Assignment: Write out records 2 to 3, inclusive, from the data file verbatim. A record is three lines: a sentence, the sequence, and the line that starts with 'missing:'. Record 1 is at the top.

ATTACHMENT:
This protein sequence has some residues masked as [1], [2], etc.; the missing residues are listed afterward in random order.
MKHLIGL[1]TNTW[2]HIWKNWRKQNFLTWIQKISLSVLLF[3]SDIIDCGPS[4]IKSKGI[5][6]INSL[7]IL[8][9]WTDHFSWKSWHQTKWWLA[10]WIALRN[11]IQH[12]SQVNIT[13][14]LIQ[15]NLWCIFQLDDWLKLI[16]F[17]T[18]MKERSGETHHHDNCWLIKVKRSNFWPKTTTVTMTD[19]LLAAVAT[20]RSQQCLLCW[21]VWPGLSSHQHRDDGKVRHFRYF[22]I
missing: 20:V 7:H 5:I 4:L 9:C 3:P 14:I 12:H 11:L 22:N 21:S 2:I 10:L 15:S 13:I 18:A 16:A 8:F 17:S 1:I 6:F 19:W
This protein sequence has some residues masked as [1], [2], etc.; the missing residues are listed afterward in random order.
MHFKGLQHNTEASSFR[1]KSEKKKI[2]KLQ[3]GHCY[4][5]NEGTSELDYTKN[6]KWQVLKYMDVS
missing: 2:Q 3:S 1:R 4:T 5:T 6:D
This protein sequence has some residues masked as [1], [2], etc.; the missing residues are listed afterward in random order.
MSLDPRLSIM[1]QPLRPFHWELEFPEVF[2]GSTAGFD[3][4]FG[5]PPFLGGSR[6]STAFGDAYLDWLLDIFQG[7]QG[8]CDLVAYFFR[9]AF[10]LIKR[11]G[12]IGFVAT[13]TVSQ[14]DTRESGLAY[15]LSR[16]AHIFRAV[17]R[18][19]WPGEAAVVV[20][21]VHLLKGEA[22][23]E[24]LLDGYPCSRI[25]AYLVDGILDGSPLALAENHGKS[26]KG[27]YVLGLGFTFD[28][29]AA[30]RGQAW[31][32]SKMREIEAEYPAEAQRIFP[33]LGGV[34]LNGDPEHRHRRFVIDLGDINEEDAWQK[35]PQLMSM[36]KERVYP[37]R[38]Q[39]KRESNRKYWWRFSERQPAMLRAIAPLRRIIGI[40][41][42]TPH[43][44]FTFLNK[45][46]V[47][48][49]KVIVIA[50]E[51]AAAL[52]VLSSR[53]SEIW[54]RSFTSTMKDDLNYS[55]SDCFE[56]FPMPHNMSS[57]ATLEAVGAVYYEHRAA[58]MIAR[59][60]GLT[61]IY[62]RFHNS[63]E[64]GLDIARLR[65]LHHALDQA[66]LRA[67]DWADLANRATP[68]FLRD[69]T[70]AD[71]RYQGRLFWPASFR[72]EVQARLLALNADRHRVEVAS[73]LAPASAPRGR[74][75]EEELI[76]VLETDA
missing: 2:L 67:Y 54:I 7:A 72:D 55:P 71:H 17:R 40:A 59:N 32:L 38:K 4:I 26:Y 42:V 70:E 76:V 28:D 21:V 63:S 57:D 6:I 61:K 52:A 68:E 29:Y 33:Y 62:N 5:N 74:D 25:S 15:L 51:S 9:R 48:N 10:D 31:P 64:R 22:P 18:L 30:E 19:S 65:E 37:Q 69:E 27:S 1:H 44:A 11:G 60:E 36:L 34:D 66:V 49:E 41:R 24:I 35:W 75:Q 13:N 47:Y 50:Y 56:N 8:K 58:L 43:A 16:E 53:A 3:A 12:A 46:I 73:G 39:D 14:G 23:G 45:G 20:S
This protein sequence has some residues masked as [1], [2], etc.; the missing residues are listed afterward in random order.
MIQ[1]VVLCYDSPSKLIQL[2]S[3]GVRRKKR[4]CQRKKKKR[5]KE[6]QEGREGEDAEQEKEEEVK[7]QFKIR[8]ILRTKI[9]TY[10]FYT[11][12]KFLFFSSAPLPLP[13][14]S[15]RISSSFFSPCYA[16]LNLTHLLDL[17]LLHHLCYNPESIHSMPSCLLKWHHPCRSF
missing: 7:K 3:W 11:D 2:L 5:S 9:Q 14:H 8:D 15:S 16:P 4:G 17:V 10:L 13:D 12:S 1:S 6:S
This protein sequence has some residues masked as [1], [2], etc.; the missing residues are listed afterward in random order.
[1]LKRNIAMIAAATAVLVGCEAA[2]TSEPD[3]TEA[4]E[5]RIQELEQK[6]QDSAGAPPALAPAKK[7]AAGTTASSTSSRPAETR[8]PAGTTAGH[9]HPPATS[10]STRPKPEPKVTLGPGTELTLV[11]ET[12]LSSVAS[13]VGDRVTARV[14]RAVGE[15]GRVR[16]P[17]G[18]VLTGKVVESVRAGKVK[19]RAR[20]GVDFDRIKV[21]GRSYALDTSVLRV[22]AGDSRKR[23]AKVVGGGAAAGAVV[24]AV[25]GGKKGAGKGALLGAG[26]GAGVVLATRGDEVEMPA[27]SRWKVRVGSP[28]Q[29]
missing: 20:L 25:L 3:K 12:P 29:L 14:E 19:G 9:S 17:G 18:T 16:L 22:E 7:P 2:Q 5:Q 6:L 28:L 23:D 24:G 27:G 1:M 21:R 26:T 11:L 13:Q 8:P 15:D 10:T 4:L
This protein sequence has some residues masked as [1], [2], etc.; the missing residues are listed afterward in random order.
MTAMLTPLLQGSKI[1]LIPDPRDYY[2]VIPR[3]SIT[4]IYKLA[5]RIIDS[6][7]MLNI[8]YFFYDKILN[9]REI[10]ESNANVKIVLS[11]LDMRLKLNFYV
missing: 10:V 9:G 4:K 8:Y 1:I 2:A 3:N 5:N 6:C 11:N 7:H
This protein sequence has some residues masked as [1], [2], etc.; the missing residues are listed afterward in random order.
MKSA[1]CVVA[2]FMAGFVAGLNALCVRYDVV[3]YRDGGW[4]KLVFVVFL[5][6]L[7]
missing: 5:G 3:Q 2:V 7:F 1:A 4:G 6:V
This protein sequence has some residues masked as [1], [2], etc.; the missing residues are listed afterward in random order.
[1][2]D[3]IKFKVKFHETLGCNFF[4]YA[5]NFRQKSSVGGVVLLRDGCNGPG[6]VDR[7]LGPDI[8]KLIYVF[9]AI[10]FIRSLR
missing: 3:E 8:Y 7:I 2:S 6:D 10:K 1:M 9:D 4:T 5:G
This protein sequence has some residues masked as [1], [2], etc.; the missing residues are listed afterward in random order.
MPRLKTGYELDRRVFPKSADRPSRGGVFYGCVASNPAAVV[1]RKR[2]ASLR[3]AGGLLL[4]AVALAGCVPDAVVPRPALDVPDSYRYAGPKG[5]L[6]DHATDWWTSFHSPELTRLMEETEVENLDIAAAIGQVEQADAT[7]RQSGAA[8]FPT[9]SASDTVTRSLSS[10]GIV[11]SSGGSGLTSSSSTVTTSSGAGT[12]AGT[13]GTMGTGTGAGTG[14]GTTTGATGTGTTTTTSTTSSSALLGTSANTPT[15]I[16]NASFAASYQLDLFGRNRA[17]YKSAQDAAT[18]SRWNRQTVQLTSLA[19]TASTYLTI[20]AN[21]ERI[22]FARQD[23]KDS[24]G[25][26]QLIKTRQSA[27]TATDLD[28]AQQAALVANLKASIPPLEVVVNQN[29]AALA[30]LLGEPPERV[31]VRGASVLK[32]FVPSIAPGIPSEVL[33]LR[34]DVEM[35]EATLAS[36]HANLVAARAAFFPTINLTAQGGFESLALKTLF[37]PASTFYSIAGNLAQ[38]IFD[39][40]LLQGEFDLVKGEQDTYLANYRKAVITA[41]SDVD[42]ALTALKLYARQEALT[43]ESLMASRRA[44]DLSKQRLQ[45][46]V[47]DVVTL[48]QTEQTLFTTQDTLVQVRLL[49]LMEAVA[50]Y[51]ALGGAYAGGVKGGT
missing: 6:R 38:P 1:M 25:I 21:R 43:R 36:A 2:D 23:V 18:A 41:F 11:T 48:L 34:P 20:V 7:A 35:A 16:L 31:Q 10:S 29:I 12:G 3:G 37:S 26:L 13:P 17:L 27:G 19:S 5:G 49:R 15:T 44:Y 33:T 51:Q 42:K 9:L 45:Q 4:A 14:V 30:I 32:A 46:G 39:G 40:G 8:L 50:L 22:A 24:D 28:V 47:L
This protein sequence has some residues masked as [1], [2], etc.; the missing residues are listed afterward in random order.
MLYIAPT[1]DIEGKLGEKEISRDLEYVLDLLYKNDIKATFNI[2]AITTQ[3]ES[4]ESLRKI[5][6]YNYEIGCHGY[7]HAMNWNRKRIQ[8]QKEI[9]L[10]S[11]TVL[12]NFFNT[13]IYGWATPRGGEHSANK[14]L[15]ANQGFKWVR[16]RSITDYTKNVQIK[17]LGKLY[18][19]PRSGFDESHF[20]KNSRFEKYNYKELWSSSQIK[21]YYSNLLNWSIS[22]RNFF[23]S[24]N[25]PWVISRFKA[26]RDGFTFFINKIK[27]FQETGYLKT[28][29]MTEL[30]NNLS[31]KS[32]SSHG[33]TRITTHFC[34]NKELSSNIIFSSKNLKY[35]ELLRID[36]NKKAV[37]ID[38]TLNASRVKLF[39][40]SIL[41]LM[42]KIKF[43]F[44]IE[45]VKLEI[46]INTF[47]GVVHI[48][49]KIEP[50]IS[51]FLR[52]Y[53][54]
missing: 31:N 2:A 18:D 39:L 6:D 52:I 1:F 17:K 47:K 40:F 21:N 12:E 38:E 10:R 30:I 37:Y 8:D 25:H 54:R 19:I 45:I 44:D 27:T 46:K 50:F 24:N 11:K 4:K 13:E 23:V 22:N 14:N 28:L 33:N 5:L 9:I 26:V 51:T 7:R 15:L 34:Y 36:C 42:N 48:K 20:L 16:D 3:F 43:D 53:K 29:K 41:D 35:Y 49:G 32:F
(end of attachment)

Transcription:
This protein sequence has some residues masked as [1], [2], etc.; the missing residues are listed afterward in random order.
MHFKGLQHNTEASSFR[1]KSEKKKI[2]KLQ[3]GHCY[4][5]NEGTSELDYTKN[6]KWQVLKYMDVS
missing: 2:Q 3:S 1:R 4:T 5:T 6:D
This protein sequence has some residues masked as [1], [2], etc.; the missing residues are listed afterward in random order.
MSLDPRLSIM[1]QPLRPFHWELEFPEVF[2]GSTAGFD[3][4]FG[5]PPFLGGSR[6]STAFGDAYLDWLLDIFQG[7]QG[8]CDLVAYFFR[9]AF[10]LIKR[11]G[12]IGFVAT[13]TVSQ[14]DTRESGLAY[15]LSR[16]AHIFRAV[17]R[18][19]WPGEAAVVV[20][21]VHLLKGEA[22][23]E[24]LLDGYPCSRI[25]AYLVDGILDGSPLALAENHGKS[26]KG[27]YVLGLGFTFD[28][29]AA[30]RGQAW[31][32]SKMREIEAEYPAEAQRIFP[33]LGGV[34]LNGDPEHRHRRFVIDLGDINEEDAWQK[35]PQLMSM[36]KERVYP[37]R[38]Q[39]KRESNRKYWWRFSERQPAMLRAIAPLRRIIGI[40][41][42]TPH[43][44]FTFLNK[45][46]V[47][48][49]KVIVIA[50]E[51]AAAL[52]VLSSR[53]SEIW[54]RSFTSTMKDDLNYS[55]SDCFE[56]FPMPHNMSS[57]ATLEAVGAVYYEHRAA[58]MIAR[59][60]GLT[61]IY[62]RFHNS[63]E[64]GLDIARLR[65]LHHALDQA[66]LRA[67]DWADLANRATP[68]FLRD[69]T[70]AD[71]RYQGRLFWPASFR[72]EVQARLLALNADRHRVEVAS[73]LAPASAPRGR[74][75]EEELI[76]VLETDA
missing: 2:L 67:Y 54:I 7:A 72:D 55:P 71:H 17:R 40:A 59:N 32:L 38:K 4:I 26:Y 42:V 70:E 76:V 28:D 21:V 63:S 57:D 6:I 61:K 52:A 68:E 29:Y 33:Y 62:N 5:N 74:D 25:S 15:L 51:S 9:R 48:N 10:D 31:P 64:R 22:P 18:L 30:E 19:S 65:E 37:Q 69:E 27:S 1:H 44:A 11:G 60:E 36:L 34:D 66:V 49:E 41:R 24:I 35:W 75:Q 13:N 47:Y 50:Y 56:N 8:K 58:L 43:A 16:E 53:A 3:A 12:A 46:I 73:G 39:D 14:G 23:G 45:G 20:S